Diazinon can be bought at any home or garden supply store in the United States and is safe if used according to the directions printed on the container. Small amounts of diazinon have been detected in foods sold to consumers, but studies by the Food and Drug Administration (FDA) have found that the levels in food are far below the level that might cause any harmful health effects. Diazinon has been found in surface and ground water samples collected at many locations. Only a few of these samples contained high levels of diazinon contamination. These were associated with runoff from contaminated fields or single sources responsible for contamination such as illegal dumping. In areas surrounding hazardous waste disposal or treatment facilities, you could be exposed by contact with contaminated soils or contaminated runoff water or ground water that resulted from spills or leaks of material on the site. People who work in the manufacture and professional application of diazinon have the most significant exposure to this insecticide. Other than people who are exposed at work, those most likely to be exposed are people who use the chemical on lawns or gardens, or to control insects in the home.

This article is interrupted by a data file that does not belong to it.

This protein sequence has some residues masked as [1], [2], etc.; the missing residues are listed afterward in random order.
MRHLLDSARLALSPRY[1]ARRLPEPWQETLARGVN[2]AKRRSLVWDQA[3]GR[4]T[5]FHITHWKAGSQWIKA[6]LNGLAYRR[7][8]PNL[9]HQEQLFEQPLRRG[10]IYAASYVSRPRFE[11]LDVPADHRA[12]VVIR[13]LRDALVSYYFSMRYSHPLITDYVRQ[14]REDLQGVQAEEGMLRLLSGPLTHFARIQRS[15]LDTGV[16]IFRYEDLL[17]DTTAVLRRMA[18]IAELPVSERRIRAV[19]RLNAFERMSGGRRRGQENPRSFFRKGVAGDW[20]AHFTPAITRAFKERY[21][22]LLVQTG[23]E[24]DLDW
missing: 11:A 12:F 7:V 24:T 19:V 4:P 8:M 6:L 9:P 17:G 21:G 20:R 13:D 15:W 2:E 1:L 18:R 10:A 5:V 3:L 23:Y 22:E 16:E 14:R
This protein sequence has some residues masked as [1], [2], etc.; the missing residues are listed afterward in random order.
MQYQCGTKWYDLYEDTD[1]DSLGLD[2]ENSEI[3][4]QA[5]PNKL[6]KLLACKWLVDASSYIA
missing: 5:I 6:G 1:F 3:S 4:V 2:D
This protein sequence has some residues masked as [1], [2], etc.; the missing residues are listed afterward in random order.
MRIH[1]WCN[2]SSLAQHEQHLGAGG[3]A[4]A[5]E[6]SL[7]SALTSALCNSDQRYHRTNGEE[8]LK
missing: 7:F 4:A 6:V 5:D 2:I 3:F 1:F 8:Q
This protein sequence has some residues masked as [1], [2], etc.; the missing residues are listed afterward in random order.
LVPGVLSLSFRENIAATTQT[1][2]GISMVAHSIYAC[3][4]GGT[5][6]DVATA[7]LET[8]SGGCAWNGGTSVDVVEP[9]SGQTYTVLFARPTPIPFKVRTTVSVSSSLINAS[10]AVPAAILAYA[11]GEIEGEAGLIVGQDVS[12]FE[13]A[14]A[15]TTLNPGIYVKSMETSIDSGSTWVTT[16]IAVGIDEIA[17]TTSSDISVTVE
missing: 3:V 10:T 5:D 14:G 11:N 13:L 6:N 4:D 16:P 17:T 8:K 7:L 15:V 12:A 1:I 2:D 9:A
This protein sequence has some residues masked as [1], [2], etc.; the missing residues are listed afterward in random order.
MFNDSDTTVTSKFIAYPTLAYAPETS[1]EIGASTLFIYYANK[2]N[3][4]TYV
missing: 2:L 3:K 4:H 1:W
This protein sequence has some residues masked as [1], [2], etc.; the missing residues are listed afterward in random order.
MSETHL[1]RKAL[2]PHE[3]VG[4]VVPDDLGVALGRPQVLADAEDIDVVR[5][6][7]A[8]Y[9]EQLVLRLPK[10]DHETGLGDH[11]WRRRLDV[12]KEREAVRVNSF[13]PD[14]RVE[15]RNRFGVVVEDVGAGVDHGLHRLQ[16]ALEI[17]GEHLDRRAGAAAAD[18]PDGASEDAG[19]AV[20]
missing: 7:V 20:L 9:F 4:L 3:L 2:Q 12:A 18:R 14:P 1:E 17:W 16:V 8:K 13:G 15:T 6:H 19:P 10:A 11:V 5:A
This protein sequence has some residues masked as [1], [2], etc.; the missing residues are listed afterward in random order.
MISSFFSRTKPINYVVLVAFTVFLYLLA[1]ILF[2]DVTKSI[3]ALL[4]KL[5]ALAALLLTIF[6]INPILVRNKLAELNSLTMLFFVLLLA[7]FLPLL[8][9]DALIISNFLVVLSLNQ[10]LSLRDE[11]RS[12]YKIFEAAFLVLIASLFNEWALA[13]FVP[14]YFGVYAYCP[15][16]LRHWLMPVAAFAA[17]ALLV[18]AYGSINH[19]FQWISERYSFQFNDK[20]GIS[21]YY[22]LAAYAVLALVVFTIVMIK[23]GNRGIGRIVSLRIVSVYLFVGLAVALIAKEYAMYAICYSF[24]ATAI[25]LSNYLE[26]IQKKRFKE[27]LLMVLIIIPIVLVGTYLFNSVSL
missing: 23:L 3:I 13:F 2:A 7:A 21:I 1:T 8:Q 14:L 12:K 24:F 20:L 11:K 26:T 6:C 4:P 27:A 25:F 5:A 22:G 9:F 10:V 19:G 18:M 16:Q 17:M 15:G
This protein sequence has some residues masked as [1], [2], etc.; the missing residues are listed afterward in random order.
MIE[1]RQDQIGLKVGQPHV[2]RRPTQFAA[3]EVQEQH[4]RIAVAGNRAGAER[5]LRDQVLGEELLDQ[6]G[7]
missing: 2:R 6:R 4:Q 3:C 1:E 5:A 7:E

Pathways for diazinon in the body

If you breathe air containing diazinon, you may absorb it into your body through your lungs. If you eat food or drink water containing diazinon, the chemical may be absorbed from your stomach and intestines. Diazinon may also enter your body across the skin. People living near hazardous waste sites are most likely to be exposed to diazinon through contact with contaminated soil or runoff water.